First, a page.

The TSA letter further outlines concerns about operational procedures for forwarders’ screening of targeted shipments into the U.S., which have also not yet been fully tested. It also raises questions about the potential impact for screening of U.S. export shipments when other countries’ advance data programs take effect.

About the Airforwarders Association
The Airforwarders Association (AfA) represents more than 350 member companies dedicated to moving cargo throughout the supply chain. The association's members range from small businesses with fewer than 20 employees to large companies employing more than 1,000 people and business models varying from domestic to worldwide freight forwarding operations. In short, they are the travel agents for freight shipments, moving cargo in the timeliest and most cost efficient manner whether it is carried on aircraft, truck, rail or ship. For more information, visit the association's website at http://www.airforwarders.org.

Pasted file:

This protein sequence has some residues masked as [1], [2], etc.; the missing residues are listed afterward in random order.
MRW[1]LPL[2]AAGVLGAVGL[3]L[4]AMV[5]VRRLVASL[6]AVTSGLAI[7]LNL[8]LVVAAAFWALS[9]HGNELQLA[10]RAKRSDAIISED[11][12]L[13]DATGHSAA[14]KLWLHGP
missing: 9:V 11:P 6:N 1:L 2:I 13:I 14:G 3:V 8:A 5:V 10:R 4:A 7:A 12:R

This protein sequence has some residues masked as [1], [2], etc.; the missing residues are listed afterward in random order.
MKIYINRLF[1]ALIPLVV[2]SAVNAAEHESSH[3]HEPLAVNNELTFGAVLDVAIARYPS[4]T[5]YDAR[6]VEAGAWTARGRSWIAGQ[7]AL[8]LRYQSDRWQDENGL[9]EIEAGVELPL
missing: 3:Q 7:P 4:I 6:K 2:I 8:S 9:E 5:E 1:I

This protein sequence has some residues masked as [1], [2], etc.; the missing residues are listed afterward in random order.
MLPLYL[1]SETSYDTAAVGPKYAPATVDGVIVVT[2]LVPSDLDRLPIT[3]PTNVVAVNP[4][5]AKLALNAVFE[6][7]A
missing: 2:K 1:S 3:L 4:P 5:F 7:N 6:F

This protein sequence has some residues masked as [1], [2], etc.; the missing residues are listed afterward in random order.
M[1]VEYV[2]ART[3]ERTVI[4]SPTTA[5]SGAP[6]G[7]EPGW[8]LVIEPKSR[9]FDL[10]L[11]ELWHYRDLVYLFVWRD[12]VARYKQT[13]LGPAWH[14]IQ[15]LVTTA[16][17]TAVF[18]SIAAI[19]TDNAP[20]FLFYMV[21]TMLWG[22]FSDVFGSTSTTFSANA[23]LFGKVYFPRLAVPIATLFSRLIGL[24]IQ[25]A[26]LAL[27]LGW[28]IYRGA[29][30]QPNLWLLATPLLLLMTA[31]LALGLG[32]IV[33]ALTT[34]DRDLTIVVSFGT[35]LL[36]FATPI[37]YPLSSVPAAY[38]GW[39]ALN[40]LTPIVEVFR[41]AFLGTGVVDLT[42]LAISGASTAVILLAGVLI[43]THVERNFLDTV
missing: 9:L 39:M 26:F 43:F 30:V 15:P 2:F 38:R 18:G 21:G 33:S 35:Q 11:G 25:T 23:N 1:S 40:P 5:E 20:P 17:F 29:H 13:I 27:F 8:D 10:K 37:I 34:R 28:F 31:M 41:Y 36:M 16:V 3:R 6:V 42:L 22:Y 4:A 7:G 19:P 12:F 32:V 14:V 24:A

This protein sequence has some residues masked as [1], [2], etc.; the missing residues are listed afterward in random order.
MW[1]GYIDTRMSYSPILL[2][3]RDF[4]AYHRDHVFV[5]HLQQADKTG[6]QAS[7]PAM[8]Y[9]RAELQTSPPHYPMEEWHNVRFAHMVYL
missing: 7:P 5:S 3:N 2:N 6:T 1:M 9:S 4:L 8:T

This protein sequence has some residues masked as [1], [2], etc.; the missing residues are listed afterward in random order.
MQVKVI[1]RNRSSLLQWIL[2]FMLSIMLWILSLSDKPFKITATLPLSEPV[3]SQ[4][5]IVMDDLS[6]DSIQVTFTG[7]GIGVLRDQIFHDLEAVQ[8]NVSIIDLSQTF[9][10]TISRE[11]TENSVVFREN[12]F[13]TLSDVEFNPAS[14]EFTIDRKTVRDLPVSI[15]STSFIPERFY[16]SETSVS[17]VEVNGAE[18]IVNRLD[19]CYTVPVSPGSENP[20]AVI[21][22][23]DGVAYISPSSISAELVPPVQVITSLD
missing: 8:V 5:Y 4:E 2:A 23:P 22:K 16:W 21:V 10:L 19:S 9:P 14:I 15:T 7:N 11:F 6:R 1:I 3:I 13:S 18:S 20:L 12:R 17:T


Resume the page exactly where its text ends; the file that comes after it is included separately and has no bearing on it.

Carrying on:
About the National Customs Brokers and Forwarders Association of America
Headquartered in Washington, DC, the NCBFAA represents more than 970 member companies with 110,000 employees in international trade - the nation's leading freight forwarders, customs brokers, ocean transportation intermediaries (OTIs), NVOCCs and air cargo agents, serving more than 250,000 importers and exporters. Established in 1897 in New York, NCBFAA is the effective national voice of the industry. Through its various committees, counsel and representatives, the Association maintains a close watch over legislative and regulatory issues that affect its members. It keeps them informed of these and other related issues through its weekly Monday Morning eBriefing, and various meetings and conferences throughout the year.

About The International Air Cargo Association